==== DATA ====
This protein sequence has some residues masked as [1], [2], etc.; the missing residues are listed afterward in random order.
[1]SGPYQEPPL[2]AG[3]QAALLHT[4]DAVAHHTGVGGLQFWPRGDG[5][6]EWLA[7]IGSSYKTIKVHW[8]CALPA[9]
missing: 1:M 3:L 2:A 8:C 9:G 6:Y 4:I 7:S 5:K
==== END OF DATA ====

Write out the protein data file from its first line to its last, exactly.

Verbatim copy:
This protein sequence has some residues masked as [1], [2], etc.; the missing residues are listed afterward in random order.
[1]SGPYQEPPL[2]AG[3]QAALLHT[4]DAVAHHTGVGGLQFWPRGDG[5][6]EWLA[7]IGSSYKTIKVHW[8]CALPA[9]
missing: 1:M 3:L 2:A 8:C 9:G 6:Y 4:I 7:S 5:K